Frustrated by the technical glitches, Friendster users quickly turned to competitors such as MySpace. And by October, 2005, Friendster was up for sale. Venture capital firm Kleiner Perkins Caufield & Byers helped the company stay afloat with funding when no buyers showed serious interest. But last year, Friendster revamped its technology to cope with large traffic, streamlined Web page design, got pages loading faster, and won a patent for its original software, opening up a potential licensing model for increased revenues (the company plans to file for at least 10 more).
Second Phase Innovation
In August, 2006, investors (VC firms DAG Ventures, Kleiner Perkins Caufield & Byers, and Benchmark Capital) showed faith in the company's possibilities for a comeback and infused Friendster with $10 million (see BusinessWeek.com, 8/22/06, "Friendster: Poised for a Comeback"). Friendster had 20.3 million unique monthly users in February, 2007, according to Comscore Media Metrix. Less than six months ago, in November, that number was only 15.5 million.
"We're now in a second phase of innovation. We've always been innovative but had a technological challenge," Lindstrom says. "After our trouble, we looked at the market. We could have kept going for the teen market like everyone else. But we thought, why not market to the young adult with no time to surf [the Internet] who wants to keep up with a group of friends?"
By the end of April, Friendster will offer 20 different profile types, from political campaign organizations to international alumni associations, to appeal to users between 18 and 50. The company is now leveraging its original social-networking software and applying it to newer products, hoping to catch on with an even wider audience.
Similarly, Jim Norrod, president of Bedford (N.H.)-based Segway, believes that a technological innovation can only succeed if it's positioned to reach a variety of consumers. The innovation alone often isn't enough (see BusinessWeek.com, 9/11/06, "Reinventing the Wheel, Slowly").
"Our lesson learned is that it's easier coming up with innovative tech than it is to change people's behavior," Norrod says. In other words, the Segway Personal Transporter worked well enough (despite two product recalls, one in 2003 after riders fell when the batteries ran out, and another in 2006 after it was discovered the wheels could reverse unexpectedly, also causing riders to fall). But convincing consumers to stop walking or biking and switch to something entirely new was the real challenge.
Norrod won't disclose sales figures, but he says that overall sales have been growing at a rate of 50% each year since the Segway first went on sale to consumers in 2002. At first, the company hoped the device would appeal to urban commuters. When it became clear that it didn't, the company began to reconsider sales, marketing, support, and distribution strategies to keep revenues strong.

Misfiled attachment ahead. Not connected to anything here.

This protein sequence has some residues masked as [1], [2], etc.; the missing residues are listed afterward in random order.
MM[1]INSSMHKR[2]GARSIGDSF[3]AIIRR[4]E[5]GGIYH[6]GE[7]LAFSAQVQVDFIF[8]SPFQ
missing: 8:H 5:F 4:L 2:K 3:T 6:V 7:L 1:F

Flexibility Is Key
Within the last two years, Segway began targeting police and security guards, a market that, according to Norrod, has healthy potential for steady and consistent growth. "Our marketing to police is an innovation from a positioning view," Norrod says. "How do police patrol? With their feet or by car." The Segway offers a fast yet easy-to-maneuver alternative to slow walking or road-bound autos.
Norrod admits that Segway adopted this strategy after not living up to the early hype. The key to its current sales rate, he says, is the company's commitment to remaining flexible and finding new sales opportunities. "A lot of people believe the saying, 'if you build it, they will come.' I never believed in that. Nothing happens until someone sells something," Norrod says.
Jeffrey Sonnenfeld, senior associate dean and professor at Yale School of Management, points out that some of the world's greatest innovations didn't take off as intended at first, but later saw huge revenues once their makers and investors identified new markets for them.
Learn from Your Customers
"Cap Candy's Spin Pop was sold by its inventors to entrepreneur John Osher, who saw that the ingenious 360-degree rotation of the [product's] tiny motor could power toothbrushes and dish brushes and soon sold it for $475 million to Procter & Gamble (PG)," Sonnenfeld writes in an e-mail.
Sonnenfeld offers a framework for turning a disappointing reception for a hyped innovation into a more profitable business. He advises that executives diagnose the source of the problem by considering three issues. First consider ease of use. "Ask: Will new developments in adjacent fields lead to renewed support for the product?" he suggests. Then consider timing. "Is more consumer education needed—or more patience on the part of the company?" Finally, think of "imaginative alternative uses," advises Sonnenfeld: "Look and see how early adopters modify its use or completely reframe the concept."
Iridium's Desch is taking the idea of reframing literally these days. He's been in touch with the National Air & Space Museum about the plaque accompanying the Iridium satellite display. It will soon be updated with news of his company's turnaround success.